Ben Sloan still remembers his initial tryout for the Lawrence Aquahawks.
Just 7 years old at the time, he and his older brother and sister, Logan and Katie, were all swimming to see if they could be a part of the club.
The youngest Sloan wasn’t new to swimming, but he just couldn’t manage to get comfortable in the water.
“Hated it,” he recalled. “Absolutely hated it.”
Yet here he is, nearly 11 years later, wrapping up his 10th season with the Aquahawks by competing at the USA Swimming Senior Central Zone Championships at the Lawrence Indoor Aquatic Center.
After a year of watching his siblings swim for the club, Sloan decided to give it another try and stuck with it.
“My first few meets that I went to started my love for the sport,” Sloan said. “It’s cool — especially when you’re younger — the more you put in, the more you get out.”
Seemingly with every practice, his times would drop. That’s when Sloan started to realize the pool would become a second home for him.
Now a Free State High senior, he first worked with Aquahawks coach Justin Clossen during his first few years with the club. When coaching 8- and 9-year-olds, the coach said, it is hard to know how their swimming careers will turn out. But there were promising signs with Sloan, particularly his attention to details.
“He’s very calm. He’s a very intelligent young man,” Clossen said. “And he really takes his time and thinks about things.”
Sloan used to play soccer and swim, but around the age of 12, he gave up his other sporting love.
“It got to that point where I needed to choose,” he said, “and the talent level was not quite the same in soccer as it was in swimming,”
There began Sloan’s year-round commitment to swimming. He’s now at a point where he specializes in the 200 IM, 200 fly and 100 fly. In preparation, he swims 45,000 yards or more a week.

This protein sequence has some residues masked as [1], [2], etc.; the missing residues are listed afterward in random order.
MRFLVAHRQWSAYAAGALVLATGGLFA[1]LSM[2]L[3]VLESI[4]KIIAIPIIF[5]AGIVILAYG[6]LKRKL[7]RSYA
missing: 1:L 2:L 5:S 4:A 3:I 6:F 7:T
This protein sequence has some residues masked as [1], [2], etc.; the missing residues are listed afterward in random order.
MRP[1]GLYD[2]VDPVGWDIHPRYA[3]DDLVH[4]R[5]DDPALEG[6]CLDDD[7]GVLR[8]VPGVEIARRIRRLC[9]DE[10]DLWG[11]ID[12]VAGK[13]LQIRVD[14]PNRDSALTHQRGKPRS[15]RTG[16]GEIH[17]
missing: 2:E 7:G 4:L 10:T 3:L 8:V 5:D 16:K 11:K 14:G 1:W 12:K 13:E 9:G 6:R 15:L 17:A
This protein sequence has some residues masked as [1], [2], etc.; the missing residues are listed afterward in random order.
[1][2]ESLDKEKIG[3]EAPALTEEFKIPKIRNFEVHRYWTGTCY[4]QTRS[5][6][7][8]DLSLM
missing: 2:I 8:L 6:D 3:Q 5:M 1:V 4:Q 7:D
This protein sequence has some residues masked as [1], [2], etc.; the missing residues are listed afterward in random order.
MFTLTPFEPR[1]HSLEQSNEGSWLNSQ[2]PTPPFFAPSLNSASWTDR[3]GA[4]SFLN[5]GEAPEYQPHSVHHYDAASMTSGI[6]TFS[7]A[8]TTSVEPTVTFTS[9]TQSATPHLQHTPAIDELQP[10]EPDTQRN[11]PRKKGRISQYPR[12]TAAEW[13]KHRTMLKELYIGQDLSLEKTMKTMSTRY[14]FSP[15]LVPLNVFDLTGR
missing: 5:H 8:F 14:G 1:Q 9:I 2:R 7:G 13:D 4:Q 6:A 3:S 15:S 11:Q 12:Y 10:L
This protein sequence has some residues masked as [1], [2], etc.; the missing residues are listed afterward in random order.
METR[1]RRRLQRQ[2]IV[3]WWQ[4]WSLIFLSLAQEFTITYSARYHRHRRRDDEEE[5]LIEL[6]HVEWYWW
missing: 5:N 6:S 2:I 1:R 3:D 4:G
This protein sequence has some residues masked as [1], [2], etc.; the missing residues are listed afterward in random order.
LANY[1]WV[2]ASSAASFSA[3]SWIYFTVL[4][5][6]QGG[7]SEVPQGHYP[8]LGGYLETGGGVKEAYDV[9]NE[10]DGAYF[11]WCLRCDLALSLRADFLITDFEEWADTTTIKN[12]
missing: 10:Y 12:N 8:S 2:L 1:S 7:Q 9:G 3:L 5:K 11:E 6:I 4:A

“It’s frustrating almost,” he admitted, “because it takes so much time with practice and training just for a two-minute race.”
The end goal for Sloan, as with any club swimmer who commits to the sport, was to turn his athletic ability into a college scholarship. Clossen said the Aquahawks have that in mind, too, even as they train younger children.
“We don’t necessarily want the fastest little 12-year-old in the country,” the coach said. “We want the kid to keep developing all the way through and when they go to college have their most successful years there.”
Sloan’s personal goal has always been and remains to be landing a scholarship with an NCAA Division I program. A few weeks away from the beginning of his senior year, he feels good about his options. Sloan has spoken with a number of schools, mostly Division II at this point. But the first week of July he received a phone call from a coach at the University of Massachusetts, an Atlantic 10 program.
“That was pretty emotional for me, because 10 years of all this hard work was finally being recognized and paying off,” Sloan said. “It’s just an unreal feeling to know there are schools out there that are interested in you and want you.”
He’ll leave Monday for the Northeast and take unofficial visits to New York University and Columbia. But his most highly anticipated trip will be to UMass.
Regardless of which school Sloan ends up choosing, his Aquahawks coach knows what made him a college-level swimmer.
“He’s not the biggest kid, he’s not the strongest kid,” Clossen said, “but he pays attention to his stroke technique, he pays attention to the coaching staff. He works extremely hard.”